Did You Know?
‘Transit deserts’ report demonstrates need for Transit Future
At its core, public transit is intended to connect people to jobs, boosting economic activity and helping cities thrive. In Cook County, our current system fails to meet this basic need for about one out of every 10 people, according to a new report by the Center for Neighborhood Technology (CNT) that's featured in the Chicago Tribune this week.
The report is part of our ongoing Transit Future campaign with CNT that calls for increased regional investment in public transit. The campaign asks the Cook County Board of Commissioners to establish a dedicated revenue stream to help local governments leverage available federal funds to improve and expand rapid transit throughout the region.
Transit deserts are defined as areas that have a high demand for transit but that are more than a half-mile from a rail stop, or at least one quarter of a mile from some form of express bus service or bus route that offers service every 15 minutes or less.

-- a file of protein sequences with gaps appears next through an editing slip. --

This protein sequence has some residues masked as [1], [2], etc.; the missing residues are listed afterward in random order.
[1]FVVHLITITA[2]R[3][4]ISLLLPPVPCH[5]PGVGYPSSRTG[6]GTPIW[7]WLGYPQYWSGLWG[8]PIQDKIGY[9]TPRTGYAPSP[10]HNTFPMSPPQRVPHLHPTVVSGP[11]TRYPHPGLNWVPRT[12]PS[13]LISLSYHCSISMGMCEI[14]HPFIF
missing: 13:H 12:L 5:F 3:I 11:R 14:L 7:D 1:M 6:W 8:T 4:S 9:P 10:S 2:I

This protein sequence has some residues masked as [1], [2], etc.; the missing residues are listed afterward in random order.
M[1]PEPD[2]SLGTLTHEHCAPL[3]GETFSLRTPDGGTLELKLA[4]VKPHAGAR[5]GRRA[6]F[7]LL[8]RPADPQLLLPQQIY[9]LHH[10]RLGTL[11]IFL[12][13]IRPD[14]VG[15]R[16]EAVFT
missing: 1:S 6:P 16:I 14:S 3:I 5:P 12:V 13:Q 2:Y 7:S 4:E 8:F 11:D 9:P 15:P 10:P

With more than 438,000 Cook County residents living in transit deserts, far too many people lack quality access to the region’s largest job centers in the city and surrounding suburbs. These people are forced into their cars – if they can afford one – and inevitable congestion, or they face a long and challenging commute with multiple transfers and opportunities for further delays.
The Tribune’s coverage features stories like Erin McMillan’s, who takes two trains and two buses to get from his home in Hyde Park to his job in Little Village. If you live in Chicagoland long enough, you inevitably know someone with a similar story.
Sign our petition today to show your support for eliminating transit deserts and increasing investment in public transit. You can also volunteer to join the campaign and help organize transit supporters in your area to contact your local Cook County commissioner.
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